Developers Kenji Sihan and Bela von Hoffman say their new reflex/puzzle game is inspired by the classic Snake Game, by Missile Command, and by color-matching games. I would add in the light cycles from Tron, and maybe a pinch of ChuChu Rocket. Then I would put the whole thing inside of a chicken fryer, insert the chicken into a turkey, and stuff the whole mess inside… oh, let's say a pelican. Roast at 325 degrees for 5 hours, sprinkle oregano, and you've got yourself one tasty monstrosity. Mmm… turpelicken.
ZedRay is kind of a tasty monstrosity itself, an exciting and original game that can't quite decide how to present its ideas.
Your goal is to destroy all the neon light beams by directing them into each other. Beams of two different colors will stop cold, waiting to be freed, while beams of the same color will vaporize. Depending on your personality type, you can either think of it as pairing beams of heavenly light in blessed eternal union, or as bashing deadly missiles together. Either way, if you let one hit the ground, you lose.
Control is with the mouse. Beams travel downward at a constant rate, but you can decide whether they go left or right. To change a beam's direction, click near its tip. Click on a beam's body to accelerate it into one further down the screen. Oh, and if it's a beam that isn't moving yet, click on its tip to jump-start it, which is the same gesture you use for changing direction.
Hit the interactive tutorial as your first stop, and after that, try the Beginner levels in the Puzzle section. There's another set right below that, labeled "Easy", but I think that got mis-translated from "Yikes". The ones marked "Insane" probably don't exist. The Arcade Mode will also spank you and serve you your mouse hand on a platter, at least until you develop some unique skills.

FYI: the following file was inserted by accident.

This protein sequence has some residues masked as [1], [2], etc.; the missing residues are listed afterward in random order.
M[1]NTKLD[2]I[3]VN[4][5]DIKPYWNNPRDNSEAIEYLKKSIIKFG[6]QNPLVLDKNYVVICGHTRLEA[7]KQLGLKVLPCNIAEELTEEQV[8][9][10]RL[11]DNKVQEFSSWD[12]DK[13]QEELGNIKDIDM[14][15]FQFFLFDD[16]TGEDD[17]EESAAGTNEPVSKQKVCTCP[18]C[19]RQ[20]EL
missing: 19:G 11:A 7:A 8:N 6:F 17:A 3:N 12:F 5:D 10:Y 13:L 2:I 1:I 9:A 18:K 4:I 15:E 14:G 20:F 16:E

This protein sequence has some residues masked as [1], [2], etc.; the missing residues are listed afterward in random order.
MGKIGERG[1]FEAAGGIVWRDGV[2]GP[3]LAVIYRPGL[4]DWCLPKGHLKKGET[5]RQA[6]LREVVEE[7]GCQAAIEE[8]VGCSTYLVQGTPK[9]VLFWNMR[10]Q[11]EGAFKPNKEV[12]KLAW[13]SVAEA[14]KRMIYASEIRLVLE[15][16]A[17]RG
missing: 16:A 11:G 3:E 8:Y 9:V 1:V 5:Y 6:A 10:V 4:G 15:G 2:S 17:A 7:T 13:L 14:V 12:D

Analysis: ZedRay is a simple game, but it makes you flex unusual brain muscles. It's like untangling a living, angular ball of laser yarn. If you go in expecting a pure thinking game, you'll be surprised at how some levels force you to click quickly and flawlessly. We're talking split-second timing, here.
The mouse control is a valiant attempt to keep the control system accessible, but it's hard to find the right spot to click when several lasers are traveling close together. The little arrows that serve as visual cues for this are clear, but there's an attention disconnect between pointing with the cursor and watching the little white indicator arrow pop up. A sound effect would have helped.
One more gripe. You have a chance to look at each puzzle before clicking Start, in order to figure out an attack plan. However, some beams aren't moving when a level begins, but they look identical to the ones that are. Which means you often can't make a plan, and you will definitely fail on the first attempt.
Gosh, that sounds unplayable! you must be thinking. Well, it's not. It's great, actually. Zedray is a highly inventive game with just a few interface hiccups. You get plenty of puzzles to solve, an unlimited arcade mode, a level editor, and an attractive spartan presentation. You can't go wrong with neon primaries on black stone.
[Note: Since this article was published, the authors of the game have made several updates to the interface. These changes have improved the play experience quite a bit. - Psychotronic]